Loans For Small and Mid-Sized Businesses in Texas

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Many Texas companies need loans to get started or to make progress but many first-time entrepreneurs forget to research the qualifications needed to for a business loan. I recently sat down with Lindsey Leaverton, a Vice President of BB&T Wealth and former Business Relationship Manger,. We covered some of the topics that all small businesses need to realize to be bankable. First, it is important to realize that bankability is a holistic concept and there is no magic formula to follow. With that in mind, here are some other general concepts that anyone contemplating a business loan in their future should consider:

  • Need for a Loan. Obviously, the first consideration should revolve around the need for a loan. If this hasn’t been well considered, documented, and planned, a small business is not yet in the position to ask for money. Some organizations determine that the Dave Ramsey finance-free method is most appropriate for them while others know they their rate of return will easily cover the expense of a loan. The determination is highly personal and should be based on the discipline, revenue flow, culture, and growth patterns of the business.
  • Types of Loans. The optimal position for any small or medium sized company to be in is to have their choice of investment vehicles. Traditional loans, venture capital investments, small business loans, and angel investors should all be considered. Ultimately, your entity will determine that you are not eligible for some infusions or are disinterested in others. The availability of options is, however, of paramount importance.
  • City and SBA Loans. These types of loans typically require 2 years of profitability. Further, if you are bankable, the rates and terms of traditional banking are generally far better. It is important to be aware of these loans, though, to include in the mix of options and combinations that should be considered. It is also important to do research into these government-backed loans to determine if your industry is currently eligible for any particular incentives.
  • Loan qualification. The concept of bankability is holistic. Banks consider the company’s cash flow, the ability to repay the loan, tax returns for the business, credit –worthiness of the business owners, liquidity of capital, and the overall character of the applicant.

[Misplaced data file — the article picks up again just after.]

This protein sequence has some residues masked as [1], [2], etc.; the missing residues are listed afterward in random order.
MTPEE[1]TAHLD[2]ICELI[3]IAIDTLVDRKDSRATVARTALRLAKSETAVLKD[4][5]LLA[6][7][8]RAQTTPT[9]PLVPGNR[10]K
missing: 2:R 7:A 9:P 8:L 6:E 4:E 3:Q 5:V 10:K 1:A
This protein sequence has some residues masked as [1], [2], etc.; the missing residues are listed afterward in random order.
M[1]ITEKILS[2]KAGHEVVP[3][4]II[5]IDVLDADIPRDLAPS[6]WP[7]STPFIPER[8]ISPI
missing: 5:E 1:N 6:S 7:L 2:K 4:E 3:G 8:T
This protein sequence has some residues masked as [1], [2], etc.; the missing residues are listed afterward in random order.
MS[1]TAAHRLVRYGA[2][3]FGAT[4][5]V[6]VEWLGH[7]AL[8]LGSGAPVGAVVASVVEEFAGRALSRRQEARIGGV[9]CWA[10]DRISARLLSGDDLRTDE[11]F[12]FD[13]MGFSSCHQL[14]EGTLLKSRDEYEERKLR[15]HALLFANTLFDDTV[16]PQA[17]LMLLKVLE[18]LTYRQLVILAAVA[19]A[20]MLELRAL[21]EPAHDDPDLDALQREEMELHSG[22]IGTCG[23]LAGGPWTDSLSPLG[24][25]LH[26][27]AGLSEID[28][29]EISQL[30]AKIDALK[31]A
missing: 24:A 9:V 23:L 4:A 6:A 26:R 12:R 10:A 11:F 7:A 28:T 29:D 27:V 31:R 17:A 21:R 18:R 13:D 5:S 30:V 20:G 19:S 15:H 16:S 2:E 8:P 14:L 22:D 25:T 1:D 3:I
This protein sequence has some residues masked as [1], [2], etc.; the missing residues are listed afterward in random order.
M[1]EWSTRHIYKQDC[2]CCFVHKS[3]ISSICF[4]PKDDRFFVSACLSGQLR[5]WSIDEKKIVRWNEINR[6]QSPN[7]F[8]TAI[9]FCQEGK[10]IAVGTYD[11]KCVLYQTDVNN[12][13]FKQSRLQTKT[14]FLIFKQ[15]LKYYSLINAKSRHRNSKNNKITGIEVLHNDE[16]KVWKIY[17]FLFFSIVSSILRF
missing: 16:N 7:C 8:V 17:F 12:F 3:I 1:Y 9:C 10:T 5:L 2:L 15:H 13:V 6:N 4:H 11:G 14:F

• Lending to a “company.” Ms. Leaverton reported that many companies who apply for loans do not actually exist. Even some very successful companies do not technically exist. It is important that a company seeking lending seek legal advice regarding forming a proper entity, with the proper formalities, and registered with the proper state and federal agencies. There is some additional information about entity creation here.
  • Tricks of the Trade. Ms. Leaverton relayed a few tips for new and smaller companies.
    • The first is that a company who foresees a need for financing should apply for a line of credit well before they need any money. Entities are much more bankable when they are not in a position of neediness and the process of acquiring that line of credit will educate the owner well regarding the particular considerations a bank will consider when looking at their company.
    • Also, Ms. Leaverton, who is a representative of BB&T, reported that BB&T is one of the only lenders in town who will consider loaning to companies younger than two years old.
    • The SCORE program will prepare future lenders to have the types of documents and practices in place so that their company is more bankable. Ms. Leaverton believes the SCORE program is superior to other free programs available and sends many of her clients there.

Following the tips above will get you well on your way to finding lending resources but is also important to understand what NOT to do when you anticipate your company will need a loan.

  • Don’t quit your day job. Since 2008 banks almost never lend without a personal guarantee. If the personal guarantee is yours, how will you repay them if the indebted company fails and you have no other source of employment?
  • Do not operate as a sole proprietor. If you are a sole proprietor, you are not a company. Find an attorney who can walk you through the steps of entity formation.
  • Do not spend time finding space or collecting bids. Folks do this all the time. It is good to have a general idea what rent and build out will cost, but committing that yourself without financial backing does not show that you have the business-savvy to be awarded a loan.

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